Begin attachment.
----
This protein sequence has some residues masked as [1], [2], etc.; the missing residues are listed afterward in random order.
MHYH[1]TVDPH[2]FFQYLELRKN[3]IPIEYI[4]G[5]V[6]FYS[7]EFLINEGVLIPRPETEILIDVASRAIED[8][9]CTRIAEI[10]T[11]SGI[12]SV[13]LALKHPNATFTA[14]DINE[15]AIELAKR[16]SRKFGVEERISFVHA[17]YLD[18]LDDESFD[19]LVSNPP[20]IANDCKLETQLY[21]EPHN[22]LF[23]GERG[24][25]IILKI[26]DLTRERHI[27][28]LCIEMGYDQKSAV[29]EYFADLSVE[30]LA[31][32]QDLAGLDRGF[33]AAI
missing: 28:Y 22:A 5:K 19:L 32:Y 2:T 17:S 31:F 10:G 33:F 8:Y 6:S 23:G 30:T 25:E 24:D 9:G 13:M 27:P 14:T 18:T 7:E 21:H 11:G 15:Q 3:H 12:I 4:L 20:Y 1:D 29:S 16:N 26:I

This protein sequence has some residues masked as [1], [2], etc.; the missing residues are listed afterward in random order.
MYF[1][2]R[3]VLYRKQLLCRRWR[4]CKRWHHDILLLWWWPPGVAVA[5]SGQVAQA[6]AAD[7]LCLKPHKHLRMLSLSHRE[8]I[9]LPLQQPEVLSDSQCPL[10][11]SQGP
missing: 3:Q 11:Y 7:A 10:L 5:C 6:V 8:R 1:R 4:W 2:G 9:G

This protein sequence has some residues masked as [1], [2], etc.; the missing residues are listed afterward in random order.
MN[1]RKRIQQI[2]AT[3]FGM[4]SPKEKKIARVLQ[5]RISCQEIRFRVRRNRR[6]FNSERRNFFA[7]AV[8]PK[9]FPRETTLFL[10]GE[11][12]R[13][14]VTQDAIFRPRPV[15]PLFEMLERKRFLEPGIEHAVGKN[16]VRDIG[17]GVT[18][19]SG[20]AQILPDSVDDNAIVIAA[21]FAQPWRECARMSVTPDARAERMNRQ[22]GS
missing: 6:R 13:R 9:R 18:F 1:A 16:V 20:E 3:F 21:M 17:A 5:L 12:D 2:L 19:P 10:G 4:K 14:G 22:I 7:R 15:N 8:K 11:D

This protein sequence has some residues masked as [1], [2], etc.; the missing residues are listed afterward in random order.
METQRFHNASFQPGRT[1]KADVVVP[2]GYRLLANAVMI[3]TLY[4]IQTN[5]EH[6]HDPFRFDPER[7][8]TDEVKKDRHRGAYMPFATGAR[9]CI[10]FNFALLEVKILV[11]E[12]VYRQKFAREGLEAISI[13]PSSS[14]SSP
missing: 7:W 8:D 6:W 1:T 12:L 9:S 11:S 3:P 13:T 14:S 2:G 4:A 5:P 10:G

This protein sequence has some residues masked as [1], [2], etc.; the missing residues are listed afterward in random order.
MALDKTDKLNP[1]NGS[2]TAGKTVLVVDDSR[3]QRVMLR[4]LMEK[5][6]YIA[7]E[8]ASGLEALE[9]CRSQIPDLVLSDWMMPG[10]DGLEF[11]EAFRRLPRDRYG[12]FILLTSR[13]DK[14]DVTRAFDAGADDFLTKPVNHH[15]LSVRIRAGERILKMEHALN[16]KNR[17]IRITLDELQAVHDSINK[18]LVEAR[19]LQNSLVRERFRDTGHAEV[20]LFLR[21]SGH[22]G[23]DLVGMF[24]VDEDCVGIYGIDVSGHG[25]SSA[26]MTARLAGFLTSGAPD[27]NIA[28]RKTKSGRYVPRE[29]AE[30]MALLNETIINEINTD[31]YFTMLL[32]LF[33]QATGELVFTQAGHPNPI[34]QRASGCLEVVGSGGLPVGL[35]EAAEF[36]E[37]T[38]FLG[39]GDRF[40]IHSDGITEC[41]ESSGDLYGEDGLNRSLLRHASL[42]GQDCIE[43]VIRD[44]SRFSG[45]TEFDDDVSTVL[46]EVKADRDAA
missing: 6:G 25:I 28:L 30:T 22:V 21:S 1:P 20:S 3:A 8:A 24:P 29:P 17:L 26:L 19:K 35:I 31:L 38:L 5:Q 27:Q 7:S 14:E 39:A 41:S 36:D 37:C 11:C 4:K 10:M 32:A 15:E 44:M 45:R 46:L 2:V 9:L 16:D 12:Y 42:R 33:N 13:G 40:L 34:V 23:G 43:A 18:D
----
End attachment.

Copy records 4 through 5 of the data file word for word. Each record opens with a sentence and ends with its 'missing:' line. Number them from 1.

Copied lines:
This protein sequence has some residues masked as [1], [2], etc.; the missing residues are listed afterward in random order.
METQRFHNASFQPGRT[1]KADVVVP[2]GYRLLANAVMI[3]TLY[4]IQTN[5]EH[6]HDPFRFDPER[7][8]TDEVKKDRHRGAYMPFATGAR[9]CI[10]FNFALLEVKILV[11]E[12]VYRQKFAREGLEAISI[13]PSSS[14]SSP
missing: 7:W 8:D 6:W 1:T 12:L 9:S 11:S 3:P 13:T 14:S 2:G 4:A 5:P 10:G

This protein sequence has some residues masked as [1], [2], etc.; the missing residues are listed afterward in random order.
MALDKTDKLNP[1]NGS[2]TAGKTVLVVDDSR[3]QRVMLR[4]LMEK[5][6]YIA[7]E[8]ASGLEALE[9]CRSQIPDLVLSDWMMPG[10]DGLEF[11]EAFRRLPRDRYG[12]FILLTSR[13]DK[14]DVTRAFDAGADDFLTKPVNHH[15]LSVRIRAGERILKMEHALN[16]KNR[17]IRITLDELQAVHDSINK[18]LVEAR[19]LQNSLVRERFRDTGHAEV[20]LFLR[21]SGH[22]G[23]DLVGMF[24]VDEDCVGIYGIDVSGHG[25]SSA[26]MTARLAGFLTSGAPD[27]NIA[28]RKTKSGRYVPRE[29]AE[30]MALLNETIINEINTD[31]YFTMLL[32]LF[33]QATGELVFTQAGHPNPI[34]QRASGCLEVVGSGGLPVGL[35]EAAEF[36]E[37]T[38]FLG[39]GDRF[40]IHSDGITEC[41]ESSGDLYGEDGLNRSLLRHASL[42]GQDCIE[43]VIRD[44]SRFSG[45]TEFDDDVSTVL[46]EVKADRDAA
missing: 6:G 25:I 28:L 30:T 22:V 21:S 1:P 20:S 3:A 8:A 24:P 29:P 17:L 26:L 19:K 35:I 31:L 38:L 5:Q 27:Q 7:S 14:E 39:A 41:S 36:D 37:C 11:C 4:K 10:M 32:A 15:E 44:M 45:R 46:L 2:V 9:L 16:D 12:Y 42:R 33:N 13:G 40:L 34:V 23:G 43:A 18:D